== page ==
You count on your job to pay your bills and live your life. What you probably didn't count on was being let go because of something you never should have been fired over.
One thing that you have to remember when this happens is that California is an at-will employment state. This means that employers don't need a reason to let you go; however, it doesn't mean that they can fire you for an illegal reason.
Terminations can be illegal
There are some reasons for termination that aren't legal. These protected reasons are meant to provide protection for employees in case they have to file complaints against the employer or need to speak out about things like harassment.
When you are let go for a reason that isn't legal, you might be able to make a wrongful termination claim. There are several things you need to know about wrongful termination.
Three protected areas
Three of the protected areas are retaliation, discrimination and against contractual obligations. Your employer can't fire you if you report illegal actions as long as the reports are factual. You can't be let go because of your age, gender, religious preference or any other protected status. An employer can't terminate you if the termination runs afoul of any employment contract you signed. Of course, you can still be fired if you aren't performing your job duties appropriately or for breaking workplace rules.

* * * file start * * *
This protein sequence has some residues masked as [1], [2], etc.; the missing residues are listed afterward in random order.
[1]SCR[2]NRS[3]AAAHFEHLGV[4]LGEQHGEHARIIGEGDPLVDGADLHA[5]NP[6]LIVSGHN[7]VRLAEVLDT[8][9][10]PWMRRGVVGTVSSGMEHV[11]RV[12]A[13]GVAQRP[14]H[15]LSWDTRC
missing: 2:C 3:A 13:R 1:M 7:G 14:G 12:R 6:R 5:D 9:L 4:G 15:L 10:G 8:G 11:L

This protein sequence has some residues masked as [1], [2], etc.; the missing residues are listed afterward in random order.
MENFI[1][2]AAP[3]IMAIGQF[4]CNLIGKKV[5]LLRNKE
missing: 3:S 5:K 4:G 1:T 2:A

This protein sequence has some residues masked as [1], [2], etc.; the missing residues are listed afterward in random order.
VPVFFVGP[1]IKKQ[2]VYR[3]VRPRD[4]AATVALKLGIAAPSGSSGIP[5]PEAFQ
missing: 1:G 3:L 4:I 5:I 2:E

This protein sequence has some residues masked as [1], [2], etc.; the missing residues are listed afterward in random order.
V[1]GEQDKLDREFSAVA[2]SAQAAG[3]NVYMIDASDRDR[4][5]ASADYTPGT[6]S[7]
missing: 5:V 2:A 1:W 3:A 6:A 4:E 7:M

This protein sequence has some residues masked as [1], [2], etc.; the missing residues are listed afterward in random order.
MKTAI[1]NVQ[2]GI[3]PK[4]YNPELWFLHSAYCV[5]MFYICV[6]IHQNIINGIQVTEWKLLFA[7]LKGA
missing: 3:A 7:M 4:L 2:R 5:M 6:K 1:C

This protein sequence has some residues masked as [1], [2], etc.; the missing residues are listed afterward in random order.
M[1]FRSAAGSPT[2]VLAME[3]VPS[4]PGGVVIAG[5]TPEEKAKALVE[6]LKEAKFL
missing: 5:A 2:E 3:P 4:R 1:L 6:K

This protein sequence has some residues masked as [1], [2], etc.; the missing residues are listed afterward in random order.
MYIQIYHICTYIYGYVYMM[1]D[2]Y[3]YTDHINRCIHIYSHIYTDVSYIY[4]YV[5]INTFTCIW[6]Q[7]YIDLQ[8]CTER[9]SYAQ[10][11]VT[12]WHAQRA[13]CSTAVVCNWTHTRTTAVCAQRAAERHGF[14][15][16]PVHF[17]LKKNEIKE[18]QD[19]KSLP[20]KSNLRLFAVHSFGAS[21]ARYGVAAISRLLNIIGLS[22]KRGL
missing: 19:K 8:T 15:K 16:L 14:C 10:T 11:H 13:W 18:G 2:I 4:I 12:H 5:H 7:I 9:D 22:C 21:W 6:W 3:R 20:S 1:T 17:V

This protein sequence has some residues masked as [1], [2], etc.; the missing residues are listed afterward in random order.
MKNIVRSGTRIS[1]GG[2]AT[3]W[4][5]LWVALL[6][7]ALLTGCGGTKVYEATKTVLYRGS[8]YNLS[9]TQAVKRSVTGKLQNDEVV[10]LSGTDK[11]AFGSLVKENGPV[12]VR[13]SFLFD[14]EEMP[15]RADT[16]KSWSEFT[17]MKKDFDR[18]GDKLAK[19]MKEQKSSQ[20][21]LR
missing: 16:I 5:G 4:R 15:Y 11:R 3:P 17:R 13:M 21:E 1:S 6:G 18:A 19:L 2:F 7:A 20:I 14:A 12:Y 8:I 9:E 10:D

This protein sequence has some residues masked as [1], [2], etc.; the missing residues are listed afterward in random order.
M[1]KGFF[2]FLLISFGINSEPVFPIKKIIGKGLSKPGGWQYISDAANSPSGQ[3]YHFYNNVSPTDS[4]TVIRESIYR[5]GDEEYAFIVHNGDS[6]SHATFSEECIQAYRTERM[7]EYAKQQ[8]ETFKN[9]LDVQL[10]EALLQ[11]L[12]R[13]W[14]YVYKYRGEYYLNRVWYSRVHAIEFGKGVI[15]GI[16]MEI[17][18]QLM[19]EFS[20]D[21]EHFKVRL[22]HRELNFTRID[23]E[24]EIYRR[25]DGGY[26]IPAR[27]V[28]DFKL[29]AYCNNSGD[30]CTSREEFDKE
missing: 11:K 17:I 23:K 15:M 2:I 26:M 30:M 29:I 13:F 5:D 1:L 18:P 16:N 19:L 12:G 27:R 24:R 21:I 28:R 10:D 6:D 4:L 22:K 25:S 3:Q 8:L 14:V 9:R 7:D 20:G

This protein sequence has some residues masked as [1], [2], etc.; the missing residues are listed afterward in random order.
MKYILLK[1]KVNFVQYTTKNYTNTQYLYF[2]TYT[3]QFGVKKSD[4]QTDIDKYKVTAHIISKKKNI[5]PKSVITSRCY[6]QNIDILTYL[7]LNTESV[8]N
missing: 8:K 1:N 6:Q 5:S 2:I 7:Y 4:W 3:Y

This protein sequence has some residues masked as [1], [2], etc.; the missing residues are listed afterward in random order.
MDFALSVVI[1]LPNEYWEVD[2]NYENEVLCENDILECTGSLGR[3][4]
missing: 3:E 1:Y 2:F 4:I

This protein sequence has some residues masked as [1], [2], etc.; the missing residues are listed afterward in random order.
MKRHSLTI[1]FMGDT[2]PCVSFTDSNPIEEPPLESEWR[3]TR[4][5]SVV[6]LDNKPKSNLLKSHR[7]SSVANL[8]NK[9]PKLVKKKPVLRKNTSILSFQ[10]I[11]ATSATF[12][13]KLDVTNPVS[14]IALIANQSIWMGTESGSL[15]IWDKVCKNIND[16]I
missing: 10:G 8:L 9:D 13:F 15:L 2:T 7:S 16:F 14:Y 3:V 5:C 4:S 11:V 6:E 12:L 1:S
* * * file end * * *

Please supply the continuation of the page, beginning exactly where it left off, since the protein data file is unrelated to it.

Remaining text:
Making a wrongful termination claim
There are many different things that you have to consider when you believe you are wrongfully discharged. One of these is that you have to show that you didn't do anything to warrant the termination. You might be able to show employee evaluations and performance reviews to prove this, but it can often be difficult to do this.
In many cases, putting together a timeline of what happened will help to make these claims. You can make note of when incidents that nod to discrimination, harassment or retaliation occurred or when there was an illegal activity at the company. Include when you made complaints about the issues and what transpired between that time and your termination.
In some cases, constructive dismissal, which means you were forced to quit due to conditions imposed by the employer, might also lead to a wrongful termination claim. You should evaluate the circumstances to determine if the case meets the requirements for a wrongful termination case.